FA may try to increase Nicolas Anelka’s five-match ban for his 'quenelle' gesture, says Greg Dyke
Sunday 02 March 2014
The Football Association chairman, Greg Dyke, said the governing body had not ruled out an appeal against the leniency of Nicolas Anelka’s five-match ban for his “quenelle” gesture.
FA officials will tomorrow get to see for the first time the reasons given by the independent regulatory commission for sanctioning Anelka.
Although Anelka’s gesture, which has been called an inverted Nazi salute, was widely condemned, especially in his homeland, the commission accepted the 34-year-old French striker did not intend to be anti-Semitic during his goal celebration for West Bromwich at Upton Park last December.
New rules brought in by the FA call for racial or discriminatory offences to carry a minimum five-match ban, and Dyke said the governing body would need to look carefully at whether Anelka’s punishment was reasonable.
“We are all waiting until Monday to see what the judgement was,” said Dyke. “It is a strange situation where the decision is announced yet we don’t know the reasoning. Any appeal will be decided by others on Monday, not by me. It is a possibility.
“We will look at the whole thing again once this one has been done. This was not an easy case, because for most people in England that sign meant nothing. It’s only what it meant in France that became important, so I we will look at the judgement and will ask people ‘do we think that’s fair or that we should change anything as a result of that’.”
Dyke said, however, that the judgement sent out a strong message to other players. “It makes it clear that the FA is not prepared to tolerate things that could be of a racist nature but we have to see what the decision was.”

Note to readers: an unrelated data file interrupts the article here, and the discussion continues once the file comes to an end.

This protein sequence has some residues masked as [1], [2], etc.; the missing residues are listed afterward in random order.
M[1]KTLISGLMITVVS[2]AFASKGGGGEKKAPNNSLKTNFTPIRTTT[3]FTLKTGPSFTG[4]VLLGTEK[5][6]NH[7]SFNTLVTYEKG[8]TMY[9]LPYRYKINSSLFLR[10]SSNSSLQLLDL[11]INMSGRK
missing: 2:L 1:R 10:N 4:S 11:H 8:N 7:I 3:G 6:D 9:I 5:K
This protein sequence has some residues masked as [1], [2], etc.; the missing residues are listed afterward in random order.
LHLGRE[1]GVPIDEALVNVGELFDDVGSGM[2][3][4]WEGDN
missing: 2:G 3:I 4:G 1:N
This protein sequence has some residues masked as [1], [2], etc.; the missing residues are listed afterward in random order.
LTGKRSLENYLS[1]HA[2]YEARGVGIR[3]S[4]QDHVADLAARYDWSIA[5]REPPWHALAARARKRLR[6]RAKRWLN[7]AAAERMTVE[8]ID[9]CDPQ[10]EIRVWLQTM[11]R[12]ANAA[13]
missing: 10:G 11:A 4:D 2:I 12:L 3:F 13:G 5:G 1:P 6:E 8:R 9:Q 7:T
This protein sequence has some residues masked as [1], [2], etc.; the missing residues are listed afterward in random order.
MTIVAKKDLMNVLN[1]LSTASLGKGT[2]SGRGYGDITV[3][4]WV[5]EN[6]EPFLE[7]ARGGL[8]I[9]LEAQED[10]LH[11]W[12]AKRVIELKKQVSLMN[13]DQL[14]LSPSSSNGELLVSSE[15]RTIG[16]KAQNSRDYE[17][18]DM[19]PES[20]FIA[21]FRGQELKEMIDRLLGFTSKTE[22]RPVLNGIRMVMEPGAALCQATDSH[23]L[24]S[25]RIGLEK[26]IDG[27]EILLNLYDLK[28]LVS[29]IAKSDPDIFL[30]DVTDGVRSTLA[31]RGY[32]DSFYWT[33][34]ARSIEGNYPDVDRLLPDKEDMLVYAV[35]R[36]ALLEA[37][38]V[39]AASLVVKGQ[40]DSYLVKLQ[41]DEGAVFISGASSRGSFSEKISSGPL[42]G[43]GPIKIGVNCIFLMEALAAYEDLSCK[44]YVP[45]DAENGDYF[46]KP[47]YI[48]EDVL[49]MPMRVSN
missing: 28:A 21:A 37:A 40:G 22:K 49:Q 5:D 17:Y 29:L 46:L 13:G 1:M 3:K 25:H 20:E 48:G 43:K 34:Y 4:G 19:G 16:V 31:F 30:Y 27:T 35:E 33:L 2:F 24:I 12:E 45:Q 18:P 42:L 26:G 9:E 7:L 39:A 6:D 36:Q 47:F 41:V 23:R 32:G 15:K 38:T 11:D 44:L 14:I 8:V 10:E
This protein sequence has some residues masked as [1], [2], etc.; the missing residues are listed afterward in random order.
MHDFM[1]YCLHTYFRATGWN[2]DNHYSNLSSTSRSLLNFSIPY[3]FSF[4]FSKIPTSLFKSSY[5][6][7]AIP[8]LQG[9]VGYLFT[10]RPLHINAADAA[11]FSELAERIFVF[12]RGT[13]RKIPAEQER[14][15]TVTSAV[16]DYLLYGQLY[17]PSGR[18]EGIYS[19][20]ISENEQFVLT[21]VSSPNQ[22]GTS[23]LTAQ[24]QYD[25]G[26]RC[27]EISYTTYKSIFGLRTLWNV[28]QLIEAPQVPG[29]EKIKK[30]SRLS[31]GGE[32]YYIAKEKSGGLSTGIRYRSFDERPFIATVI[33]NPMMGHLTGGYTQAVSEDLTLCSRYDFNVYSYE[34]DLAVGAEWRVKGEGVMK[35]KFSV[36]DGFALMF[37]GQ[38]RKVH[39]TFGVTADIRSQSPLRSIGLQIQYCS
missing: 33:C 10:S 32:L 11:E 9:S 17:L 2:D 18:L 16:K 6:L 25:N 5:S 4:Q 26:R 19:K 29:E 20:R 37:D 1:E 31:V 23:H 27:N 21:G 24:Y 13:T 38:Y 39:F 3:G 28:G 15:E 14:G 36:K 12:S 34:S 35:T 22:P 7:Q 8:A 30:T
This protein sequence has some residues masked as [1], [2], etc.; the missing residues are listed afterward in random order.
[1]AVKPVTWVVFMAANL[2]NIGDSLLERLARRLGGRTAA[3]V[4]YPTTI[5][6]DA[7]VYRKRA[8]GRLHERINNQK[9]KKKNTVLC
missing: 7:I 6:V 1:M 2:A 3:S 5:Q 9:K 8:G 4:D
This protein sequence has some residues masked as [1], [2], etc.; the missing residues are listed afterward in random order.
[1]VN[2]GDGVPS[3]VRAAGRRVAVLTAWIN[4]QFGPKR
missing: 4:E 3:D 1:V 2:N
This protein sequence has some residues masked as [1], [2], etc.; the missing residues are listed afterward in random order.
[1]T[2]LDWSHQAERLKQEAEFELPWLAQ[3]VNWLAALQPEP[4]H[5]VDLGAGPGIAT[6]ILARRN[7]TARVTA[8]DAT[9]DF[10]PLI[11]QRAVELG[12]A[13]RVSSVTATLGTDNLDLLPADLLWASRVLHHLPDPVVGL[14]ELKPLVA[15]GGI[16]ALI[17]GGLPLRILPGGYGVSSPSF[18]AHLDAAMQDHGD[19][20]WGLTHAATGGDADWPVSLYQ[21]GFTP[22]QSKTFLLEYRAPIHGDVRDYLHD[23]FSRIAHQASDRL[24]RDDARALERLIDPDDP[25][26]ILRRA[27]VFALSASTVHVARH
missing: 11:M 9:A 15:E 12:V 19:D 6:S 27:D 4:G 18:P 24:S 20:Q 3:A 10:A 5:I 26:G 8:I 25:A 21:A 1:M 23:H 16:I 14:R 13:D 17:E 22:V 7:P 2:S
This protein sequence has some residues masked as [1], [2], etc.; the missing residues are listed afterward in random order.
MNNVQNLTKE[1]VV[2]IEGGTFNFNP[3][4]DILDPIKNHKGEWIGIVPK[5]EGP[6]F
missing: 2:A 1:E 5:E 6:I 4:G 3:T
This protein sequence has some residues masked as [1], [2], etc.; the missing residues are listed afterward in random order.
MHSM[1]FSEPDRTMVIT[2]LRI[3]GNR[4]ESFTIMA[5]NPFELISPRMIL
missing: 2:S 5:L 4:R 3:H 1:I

Dyke said last night that his blueprint for improving the fortunes of the national team will have real bite, with proposals for youth development and the possibility of a winter break.
With England facing Denmark at Wembley on Wednesday in the first of their four final warm-up games before leaving for Brazil, Dyke conceded, however, that the recommendations from his 10-man team, commissioned last October, would probably not be known until after the World Cup. But, he stressed, this was not at the specific request of manager Roy Hodgson, as has been reported.
“The recommendations we are likely to come up with are likely to be more radical than I would have thought than when we started a few months ago,” said Dyke. “You wouldn’t want to bring out a report in the middle of the World Cup or the week before it starts. It’s about the timing but it’s not on the backburner, Roy has not laid down the law and we are certainly not going to take a conservative approach as has been suggested. If you ask me to bet, probably not before the World Cup but if we have finished the work, we’ll publish it.”
Homegrown quotas have been all but ruled out for legal reasons and Dyke said the introduction of a winter break had also been discussed but not in great depth.
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